Members of the National Assembly are mounting pressure on President Muhammadu Buhari to sign the Electoral Act (amendment) Bill 2018 to justify the N143bn the Joint Committee of the Senate and the House of Representatives on Electoral Matters has just recommended as the budget for the 2019 polls.

Investigations by The PUNCH showed on Sunday that senators and members had discussed the matter across political parties, where they consistently questioned Buhari’s seeming unwillingness to sign the bill.

It was learnt that the lawmakers observed that if the bill was not signed, there was no way the Independent National Electoral Commission could spend the N143bn as the bulk of the budget was earmarked for the procurement of election equipment envisaged by the bill.

Findings indicated that much as the joint committee on electoral matters went ahead to approve the money for consideration by the Joint Committee on Appropriations and ultimately, the floors of the two chambers, the lawmakers reportedly continued to express doubts over how INEC would spend it in the absence of the electoral bill.

One top parliamentary source explained, “The budget of INEC, and I am talking about the N143bn, not the initial N189.2bn, is this big because of the items they will procure for the elections.

“There are innovations in the electoral bill like the mandatory use of the card reader for all accreditation. In other words, there will no longer be manual accreditation whatsoever.

“So, INEC came with this huge budget to cover the cost of the so many equipment, card readers, computers and other gadgets the commission will procure to bring the accreditation in line with the provision of the bill.

“The concern of senators and members is why the passing of the budget is more important than the signing of the bill? Which one should come first?”

Another senior official, who spoke on the issue, told The PUNCH that lawmakers feared that if the budget was eventually passed, but the bill was not signed, what would happen to the money?

The official stated, “It is true that this concern has been raised. Nigerians too are not helping matters because nobody is asking the President why he is keeping the bill. Everybody is shouting, pass the budget, pass the budget.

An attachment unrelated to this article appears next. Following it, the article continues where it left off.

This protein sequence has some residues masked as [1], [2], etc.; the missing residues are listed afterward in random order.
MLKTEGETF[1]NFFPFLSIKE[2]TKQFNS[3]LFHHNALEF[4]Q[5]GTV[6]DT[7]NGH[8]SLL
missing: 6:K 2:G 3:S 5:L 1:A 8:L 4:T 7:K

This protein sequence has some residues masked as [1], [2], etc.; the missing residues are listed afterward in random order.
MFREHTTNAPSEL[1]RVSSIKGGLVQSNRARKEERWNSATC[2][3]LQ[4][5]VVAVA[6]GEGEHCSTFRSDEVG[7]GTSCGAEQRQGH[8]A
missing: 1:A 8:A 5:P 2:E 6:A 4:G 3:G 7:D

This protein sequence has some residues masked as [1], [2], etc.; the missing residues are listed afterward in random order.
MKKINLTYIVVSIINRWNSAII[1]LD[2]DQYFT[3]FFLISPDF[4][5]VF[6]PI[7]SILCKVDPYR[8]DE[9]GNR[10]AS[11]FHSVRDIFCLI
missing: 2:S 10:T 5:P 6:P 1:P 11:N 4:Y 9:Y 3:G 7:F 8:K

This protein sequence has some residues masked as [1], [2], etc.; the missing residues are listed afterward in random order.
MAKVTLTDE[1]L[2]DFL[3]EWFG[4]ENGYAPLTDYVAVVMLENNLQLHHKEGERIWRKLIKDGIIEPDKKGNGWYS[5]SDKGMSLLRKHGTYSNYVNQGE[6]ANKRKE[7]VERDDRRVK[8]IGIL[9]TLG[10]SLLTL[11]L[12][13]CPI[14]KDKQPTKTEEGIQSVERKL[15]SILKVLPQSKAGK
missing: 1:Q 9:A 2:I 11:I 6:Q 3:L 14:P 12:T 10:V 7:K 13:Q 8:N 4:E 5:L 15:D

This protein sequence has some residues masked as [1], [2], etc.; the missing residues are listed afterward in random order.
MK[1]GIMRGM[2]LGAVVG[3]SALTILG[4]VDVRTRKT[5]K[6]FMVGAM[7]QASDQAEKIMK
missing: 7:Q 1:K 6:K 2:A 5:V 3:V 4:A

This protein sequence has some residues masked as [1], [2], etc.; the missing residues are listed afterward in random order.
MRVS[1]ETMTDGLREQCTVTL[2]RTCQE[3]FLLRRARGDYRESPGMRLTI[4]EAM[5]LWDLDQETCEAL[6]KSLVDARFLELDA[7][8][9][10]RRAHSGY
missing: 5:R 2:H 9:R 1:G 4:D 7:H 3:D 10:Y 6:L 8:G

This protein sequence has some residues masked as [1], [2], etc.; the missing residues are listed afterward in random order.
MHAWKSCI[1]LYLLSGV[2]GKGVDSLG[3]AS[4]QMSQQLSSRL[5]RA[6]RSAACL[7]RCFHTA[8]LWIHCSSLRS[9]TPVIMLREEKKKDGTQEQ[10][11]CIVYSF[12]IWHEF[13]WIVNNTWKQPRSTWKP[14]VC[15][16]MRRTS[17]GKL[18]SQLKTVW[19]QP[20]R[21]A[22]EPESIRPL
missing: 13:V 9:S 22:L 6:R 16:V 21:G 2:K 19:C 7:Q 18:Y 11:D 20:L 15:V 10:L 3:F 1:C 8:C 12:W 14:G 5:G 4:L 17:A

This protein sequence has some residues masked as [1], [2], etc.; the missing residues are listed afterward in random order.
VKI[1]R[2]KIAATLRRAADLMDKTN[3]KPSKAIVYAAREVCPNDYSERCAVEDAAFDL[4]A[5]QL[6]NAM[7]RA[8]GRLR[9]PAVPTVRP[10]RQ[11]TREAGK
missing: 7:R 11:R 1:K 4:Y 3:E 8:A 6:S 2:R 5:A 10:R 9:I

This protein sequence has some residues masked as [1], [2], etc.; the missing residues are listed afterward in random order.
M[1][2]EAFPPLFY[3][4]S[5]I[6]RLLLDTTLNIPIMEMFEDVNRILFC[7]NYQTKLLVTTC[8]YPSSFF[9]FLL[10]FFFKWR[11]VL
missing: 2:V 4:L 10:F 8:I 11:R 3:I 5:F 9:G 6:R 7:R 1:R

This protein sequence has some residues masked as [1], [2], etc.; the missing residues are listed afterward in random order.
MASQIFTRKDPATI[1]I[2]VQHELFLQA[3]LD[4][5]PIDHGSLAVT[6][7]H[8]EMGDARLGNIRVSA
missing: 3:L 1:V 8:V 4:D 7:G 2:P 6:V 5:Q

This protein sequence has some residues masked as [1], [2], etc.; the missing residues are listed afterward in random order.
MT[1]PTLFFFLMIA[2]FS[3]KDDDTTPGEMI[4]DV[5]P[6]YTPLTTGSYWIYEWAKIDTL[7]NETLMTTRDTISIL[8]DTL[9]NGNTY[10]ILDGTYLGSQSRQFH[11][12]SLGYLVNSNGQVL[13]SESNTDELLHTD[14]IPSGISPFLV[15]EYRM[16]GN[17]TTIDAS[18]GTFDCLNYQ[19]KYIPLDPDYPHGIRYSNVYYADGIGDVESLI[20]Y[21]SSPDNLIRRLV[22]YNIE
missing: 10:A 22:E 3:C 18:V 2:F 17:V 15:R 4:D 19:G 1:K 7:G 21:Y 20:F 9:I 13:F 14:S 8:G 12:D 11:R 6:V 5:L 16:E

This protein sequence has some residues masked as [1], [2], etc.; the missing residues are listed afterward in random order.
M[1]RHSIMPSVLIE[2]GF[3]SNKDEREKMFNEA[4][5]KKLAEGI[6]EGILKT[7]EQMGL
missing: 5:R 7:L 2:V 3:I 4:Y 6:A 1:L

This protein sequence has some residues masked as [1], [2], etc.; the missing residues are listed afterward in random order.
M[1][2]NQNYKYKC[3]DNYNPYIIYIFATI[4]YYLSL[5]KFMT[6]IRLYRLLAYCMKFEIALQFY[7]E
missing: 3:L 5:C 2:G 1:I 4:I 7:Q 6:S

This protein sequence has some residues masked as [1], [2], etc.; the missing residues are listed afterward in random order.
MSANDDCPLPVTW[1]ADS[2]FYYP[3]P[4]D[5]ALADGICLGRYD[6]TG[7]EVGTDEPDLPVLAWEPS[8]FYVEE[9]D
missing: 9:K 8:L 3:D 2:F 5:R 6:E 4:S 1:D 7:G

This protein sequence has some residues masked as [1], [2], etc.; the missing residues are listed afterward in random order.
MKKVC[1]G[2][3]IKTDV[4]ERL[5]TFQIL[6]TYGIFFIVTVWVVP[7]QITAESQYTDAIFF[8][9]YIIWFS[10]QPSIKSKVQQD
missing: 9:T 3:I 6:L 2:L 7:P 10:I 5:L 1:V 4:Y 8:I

“If there is sincerity of purpose, the first thing is for Buhari to sign the bill in order to justify this INEC budget.

“You don’t build something on nothing.

“We are worried because we hear from presidency sources that the President does not want to sign the bill. He is likely to return it to the National Assembly.

“However, our committees had to continue working just to save the National Assembly the persistent blackmail that it was delaying the budget of the 2019 general elections.”

When contacted for comments, the Chairman, House Committee on Media and Public Affairs, Mr Abdulrazak Namdas, said he would rather speak on the “fact that so far, the National Assembly has kept to its promise to work on the INEC budget.”

Namdas told The PUNCH that if INEC proposed its budget for specific reasons, it was the expectation of the National Assembly that the money would be spent on those purposes.

“What I will say is that we are on the INEC budget.

“Mr President and INEC made specific requests, which have been adopted by our committees.

“So, we only hope that the money will indeed be judiciously used for the purposes the requests came to the National Assembly”, he added.

It is well with the bill – Enang

When contacted on the telephone on Sunday, the Special Assistant to the President on the National Assembly Matters (Senate), Senator Ita Enang, said he would not like to comment on the bill.

He said, “I will not make any comments on the bill for now. All I can say is that it is well with the Electoral (Act Amendment) Bill.”

There have been speculations that Buhari has vetoed the bill and is merely marking time for the National Assembly to resume formally from its annual recess on September 25 before he communicates his decision to the legislature.

But Enang had also frequently dismissed such speculation, claiming that his boss had been studying the bill and would sign it at the appropriate time.

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